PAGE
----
”Watermarked Leaves” Jyanome Umbrella

透かし葉の入った和紙、紅葉
透かし葉の入った和紙、紅葉の雨傘
透かし葉の入った和紙、紅葉
透かし葉の入った和紙、紅葉の雨傘
透かし葉の入った和紙、紅葉の雨傘
透かし葉の入った和紙、笹の葉
透かし葉の入った和紙、笹の葉の雨傘
透かし葉の入った和紙、笹の葉の雨傘

The “Japanese parasol, Watermarked leaves” series
The new rain umbrella has been added to the popular “Japanese parasol” series.

Washi is one of the main raw materials for Wagasa.
Most of Tsujikura’s Wagasa are made of strong and tough handmade Washi.

The “Watermarked Leaves” series of wagasa also uses the same handmade washi.
These washi are made by picking up fallen leaves one by one according to the season and watermarking them in the papermaking process.

Washi made for the rain umbrella takes about six months to complete.
Not only is the handmade process delicate, but it also makes the washi thick and strong.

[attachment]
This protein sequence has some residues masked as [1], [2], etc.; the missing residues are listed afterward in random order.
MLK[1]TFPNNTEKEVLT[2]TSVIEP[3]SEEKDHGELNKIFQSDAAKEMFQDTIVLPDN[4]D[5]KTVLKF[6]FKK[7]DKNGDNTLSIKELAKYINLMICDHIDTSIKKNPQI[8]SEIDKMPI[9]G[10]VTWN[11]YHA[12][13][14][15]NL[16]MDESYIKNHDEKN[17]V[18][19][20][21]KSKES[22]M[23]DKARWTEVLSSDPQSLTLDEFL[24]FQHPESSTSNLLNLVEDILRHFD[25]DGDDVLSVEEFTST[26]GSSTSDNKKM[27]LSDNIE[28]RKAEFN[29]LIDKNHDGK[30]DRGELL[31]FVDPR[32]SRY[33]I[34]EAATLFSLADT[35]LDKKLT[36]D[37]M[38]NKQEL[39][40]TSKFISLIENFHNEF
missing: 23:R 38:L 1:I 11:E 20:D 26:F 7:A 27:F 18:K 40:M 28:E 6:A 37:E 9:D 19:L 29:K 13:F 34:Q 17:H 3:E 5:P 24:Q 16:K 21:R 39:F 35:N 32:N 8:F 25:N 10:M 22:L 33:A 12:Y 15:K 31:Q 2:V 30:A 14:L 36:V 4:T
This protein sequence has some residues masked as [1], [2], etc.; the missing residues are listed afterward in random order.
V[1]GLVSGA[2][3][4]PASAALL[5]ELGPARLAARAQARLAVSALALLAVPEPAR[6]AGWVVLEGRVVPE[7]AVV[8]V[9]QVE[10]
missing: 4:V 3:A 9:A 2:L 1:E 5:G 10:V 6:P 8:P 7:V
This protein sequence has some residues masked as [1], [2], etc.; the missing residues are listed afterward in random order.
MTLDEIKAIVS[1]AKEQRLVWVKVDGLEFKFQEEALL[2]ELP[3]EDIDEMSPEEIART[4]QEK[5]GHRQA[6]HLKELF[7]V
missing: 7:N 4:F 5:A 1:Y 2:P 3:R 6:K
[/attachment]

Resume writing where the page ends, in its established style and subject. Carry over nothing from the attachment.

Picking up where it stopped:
Before a single Japanese umbrella is completed, there are various craftsmen who make the bones that form the framework, the parts called rokuro (potter’s wheel) that connect the bones, and make the washi. Tsujikura’s craftsmen then make the umbrella into a single piece.
Since most of the work involved in making a wagasa is done by hand, it takes a great deal of time to complete the process.

Tsujikura’s wagasa is made through relationships with many people.
When we see the completed wagasa, we are grateful for these relationships and devote ourselves to making wagasa every day.